Category Archives: Air and Naval Weapons

Ineffective Bombing is Worse than No Bombing at All

M64 bomb 2

In all history, about 99% of these have accomplished nothing but blind destruction, unrelated to war aims. Guernica myths notwithstanding.

We made the mistake of watching some Aspen Institute foreign policy luminaries (including ex-secretaries Madeline Albright, Condoleeza Rice, and Bob Gates) and then parts of the Sunday talking head shows. We’ve also read the Post and the Times on the pinprick airstrikes in Iraq, stories that seem to agree that they were made for the domestic political effect. (“We didn’t want another Benghazi.”) In time-honored Harvard-Yale-Georgetown Masters of the Universe™ fashion, these war-experts-from-the-campus-quad either endorsed or criticized the Obama policy of tiny strikes, as a fancied means for bringing the parties to the negotiating table, that Happy Hunting Ground of all diplomats.

We’re here to pickle off some precision-guided practical truth on that.

Here’s what bombs from the air can do:

  1. Kill people.
  2. Blow things up.

That’s about it. And to achieve that limited potential, they need to be dropped exactly on the people and things you intend to kill or blow up. Otherwise, they’re just wasteful fireworks, full of sound and fury, signifying nothing.

Here’s some of what they can’t do:

  1. Kill specific people (unless there are friendly and reliable eyes on the ground).
  2. Send a message. No one ever successfully “sent a message” with bombing, unless the message was: “Bang. You’re dead.” You can send that message — if you have eyes on the ground targeting the bomb. Any other message you were trying to send is as likely to get across as the messages for the enemy that the ordies scrawl on the bombs. That is, not very.
  3. Weaken the resolve of those under the bombs. Yeah, that’s why England folded in 1940, Germany in 1944, the Norks in 1951, and the DRV in 1967. Oh, wait… looks like bombing stiffens resolve, except for the people it physically makes stiffs out of. Seriously, if some foreign air force blew up your house and killed your family, would you (1) Japan is the exception, and they still had to be nuked twice after some fire-bombings that made the nukes look mild, on top of years of sub-blockade starvation.
  4. Take and hold ground.

Over and over again, the lesson has been, bombing without eyes-on recon, terminal guidance, and eyes-on post-mission BDA, is wasteful and ineffective. For example, in the 1999 bombing of Serbia, the US killed — over and over again — obsolete jets wheeled out of museums, and broken-down tanks hauled into bait positions. What was lacking? This:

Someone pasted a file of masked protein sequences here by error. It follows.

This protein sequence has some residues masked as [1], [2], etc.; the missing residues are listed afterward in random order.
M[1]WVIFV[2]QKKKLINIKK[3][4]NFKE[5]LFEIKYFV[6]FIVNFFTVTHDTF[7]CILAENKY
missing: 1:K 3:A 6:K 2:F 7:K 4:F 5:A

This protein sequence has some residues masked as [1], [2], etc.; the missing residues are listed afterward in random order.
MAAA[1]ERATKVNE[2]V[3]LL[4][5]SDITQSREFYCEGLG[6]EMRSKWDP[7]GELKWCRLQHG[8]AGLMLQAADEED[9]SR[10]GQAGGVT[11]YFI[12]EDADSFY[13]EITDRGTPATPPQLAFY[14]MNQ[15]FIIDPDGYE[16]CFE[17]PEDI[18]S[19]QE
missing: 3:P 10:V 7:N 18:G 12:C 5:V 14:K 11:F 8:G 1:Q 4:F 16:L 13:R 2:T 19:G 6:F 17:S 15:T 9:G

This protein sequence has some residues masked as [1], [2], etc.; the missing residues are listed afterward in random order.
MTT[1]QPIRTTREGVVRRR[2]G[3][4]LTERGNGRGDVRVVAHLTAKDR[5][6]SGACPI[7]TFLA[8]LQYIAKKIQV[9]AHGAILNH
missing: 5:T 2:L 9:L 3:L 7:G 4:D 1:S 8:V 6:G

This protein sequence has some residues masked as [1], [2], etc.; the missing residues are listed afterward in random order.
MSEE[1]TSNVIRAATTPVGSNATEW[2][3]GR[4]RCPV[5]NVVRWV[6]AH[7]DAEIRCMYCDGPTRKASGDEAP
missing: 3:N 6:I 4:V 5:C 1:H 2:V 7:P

If we don’t have terminal guidance teams on the ground in Iraq, these missions are being set up for failure. If we do have them, and only give them two or four carrier strike fighters a day on a one-pass-and-haul-ass limit, we’re not going to succeed. We get that the President does not want to encourage Maliki, whose sectarian score-settling is a big factor in the current collapse of his country’s defense establishment.

Then, there’s the question of what we’re risking. 

ISIL (the enemy on the ground, even if Obama can’t bring himself to admit that the Kurds are friendlies) has modern AA weapons, and the F/A-18, the only arrow remaining in the Navy’s quiver, is no less vulnerable to AA gunfire and SAMs than its Vietnam and even Korean War counterparts. (It’s actually slower, on the deck with stores, than the Vietnam era F-105). So, if we keep exposing them we’re going to start losing them.

That means: remains of pilots, or live pilots, in ISIL hands, whether as hostages (given the big payoff the Taliban got for holding deserter Bowe Bergdahl, certainly a possibility) or as stars in a single episode of JihadTube each. Normally, SOF take responsibility for personnel recovery, but it’s very, very different to do without some kind of footprint on the ground, and it’s a rare PR that goes off without losing at least one helicopter, potentially compounding the problem.

Now, we have no doubt that the Navy and Marine strike pilots will fly whatever missions they get — that’s what they do. But sending them on symbolic, ineffective pinprick strikes, and exposing them to a high risk of capture, is not good policy. That it’s being done to “send a message” to Maliki (and that the message is the amorphous, “you need to form a unity government and be more diplomatic and inclusive”) is extremely troubling.